In North Carolina, returns are in, and we lost, as predicted. Rachel Maddow and Lawrence O’Donnell both pointed out that some version of this issue has come before the voters thirty times in various states, losing every time. Maddow also made the point that each time the civil liberties of gay people are put up for a vote of the people, gay people lose. There was a lot of chatter tonight about what this means for Barack Obama, whose views on this issue are “evolving,” or doesn’t mean. Some say it will have no effect on the November election, and some say that nothing Obama does can affect the movement for marriage equality. It is going to come, they say, with or without the president. 
I can say that a whole evening of MSNBC is a painful experience for me personally, with or without bad news from North Carolina.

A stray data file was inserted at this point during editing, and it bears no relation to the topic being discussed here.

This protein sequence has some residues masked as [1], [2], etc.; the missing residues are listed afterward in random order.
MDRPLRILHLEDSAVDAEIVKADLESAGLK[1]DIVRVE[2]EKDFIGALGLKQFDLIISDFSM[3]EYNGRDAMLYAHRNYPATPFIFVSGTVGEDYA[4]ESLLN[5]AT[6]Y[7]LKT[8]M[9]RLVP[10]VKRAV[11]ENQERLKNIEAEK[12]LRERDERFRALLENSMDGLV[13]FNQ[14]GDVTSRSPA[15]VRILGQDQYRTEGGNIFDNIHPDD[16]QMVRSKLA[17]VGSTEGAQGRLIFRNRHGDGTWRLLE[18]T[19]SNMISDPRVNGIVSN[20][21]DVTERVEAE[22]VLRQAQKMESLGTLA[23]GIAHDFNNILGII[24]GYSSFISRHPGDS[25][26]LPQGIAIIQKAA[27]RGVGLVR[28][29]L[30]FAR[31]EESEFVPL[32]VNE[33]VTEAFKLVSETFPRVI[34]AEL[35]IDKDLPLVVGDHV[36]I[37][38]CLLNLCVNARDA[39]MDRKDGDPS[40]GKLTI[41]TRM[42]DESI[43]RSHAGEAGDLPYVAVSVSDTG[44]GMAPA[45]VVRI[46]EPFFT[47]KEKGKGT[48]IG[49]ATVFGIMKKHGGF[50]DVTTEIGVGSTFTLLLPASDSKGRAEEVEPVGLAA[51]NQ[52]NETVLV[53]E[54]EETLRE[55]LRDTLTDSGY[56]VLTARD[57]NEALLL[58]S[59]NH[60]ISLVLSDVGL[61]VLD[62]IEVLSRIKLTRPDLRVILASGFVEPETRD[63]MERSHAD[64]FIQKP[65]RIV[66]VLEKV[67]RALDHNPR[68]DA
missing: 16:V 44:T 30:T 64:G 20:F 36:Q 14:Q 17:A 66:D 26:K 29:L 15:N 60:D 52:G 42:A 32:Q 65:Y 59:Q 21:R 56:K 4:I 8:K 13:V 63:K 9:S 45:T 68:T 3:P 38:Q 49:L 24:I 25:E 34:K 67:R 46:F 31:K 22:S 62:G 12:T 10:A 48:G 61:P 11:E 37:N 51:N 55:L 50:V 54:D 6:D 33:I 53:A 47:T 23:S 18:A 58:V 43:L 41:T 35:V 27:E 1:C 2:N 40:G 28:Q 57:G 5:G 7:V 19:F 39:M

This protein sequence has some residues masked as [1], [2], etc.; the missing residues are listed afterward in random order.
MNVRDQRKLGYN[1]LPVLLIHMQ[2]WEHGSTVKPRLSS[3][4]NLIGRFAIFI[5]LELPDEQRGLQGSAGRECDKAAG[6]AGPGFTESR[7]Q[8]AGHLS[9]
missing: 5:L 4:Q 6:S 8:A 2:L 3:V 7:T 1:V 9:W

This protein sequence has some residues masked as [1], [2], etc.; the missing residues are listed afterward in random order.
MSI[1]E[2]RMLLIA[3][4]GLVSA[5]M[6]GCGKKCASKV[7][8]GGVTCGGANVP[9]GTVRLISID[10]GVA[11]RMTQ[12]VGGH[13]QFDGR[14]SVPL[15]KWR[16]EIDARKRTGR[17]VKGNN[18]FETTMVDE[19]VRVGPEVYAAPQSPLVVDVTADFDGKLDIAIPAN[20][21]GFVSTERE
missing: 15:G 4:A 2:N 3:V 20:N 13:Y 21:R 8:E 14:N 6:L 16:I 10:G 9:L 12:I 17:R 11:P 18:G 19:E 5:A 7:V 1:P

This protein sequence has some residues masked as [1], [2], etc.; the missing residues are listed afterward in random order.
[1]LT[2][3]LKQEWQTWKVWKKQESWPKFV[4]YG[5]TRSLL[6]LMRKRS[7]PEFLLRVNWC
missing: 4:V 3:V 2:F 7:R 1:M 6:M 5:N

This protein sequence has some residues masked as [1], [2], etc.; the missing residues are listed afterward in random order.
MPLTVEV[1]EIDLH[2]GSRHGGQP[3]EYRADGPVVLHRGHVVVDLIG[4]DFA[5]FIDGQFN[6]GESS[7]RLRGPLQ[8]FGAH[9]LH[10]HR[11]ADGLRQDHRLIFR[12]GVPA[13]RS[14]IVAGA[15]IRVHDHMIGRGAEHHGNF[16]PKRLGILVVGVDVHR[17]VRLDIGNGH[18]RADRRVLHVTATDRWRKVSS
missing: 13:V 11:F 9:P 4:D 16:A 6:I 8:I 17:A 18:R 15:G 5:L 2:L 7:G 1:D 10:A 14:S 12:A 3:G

But the news made it worse. Even after a couple of decades of these elections, I still salivate at the announcement of one, feeling I suppose that this time, we will win. When we don’t, I get in touch with my ancient cynicism. The American people will always vote against gay people. Except they don’t, always. Sometimes they are not allowed to vote. In my own state, the leaders of the legislature repeatedly refused to allow the citizens of the Commonwealth of Massachusetts to vote on the civil rights of other citizens of the Commonwealth. This went on long enough for the citizens of the Commonwealth to see for themselves that marriage between two men or between two women had no effect on anybody else’s marriage. I never forget how precious my citizenship in this state is to me.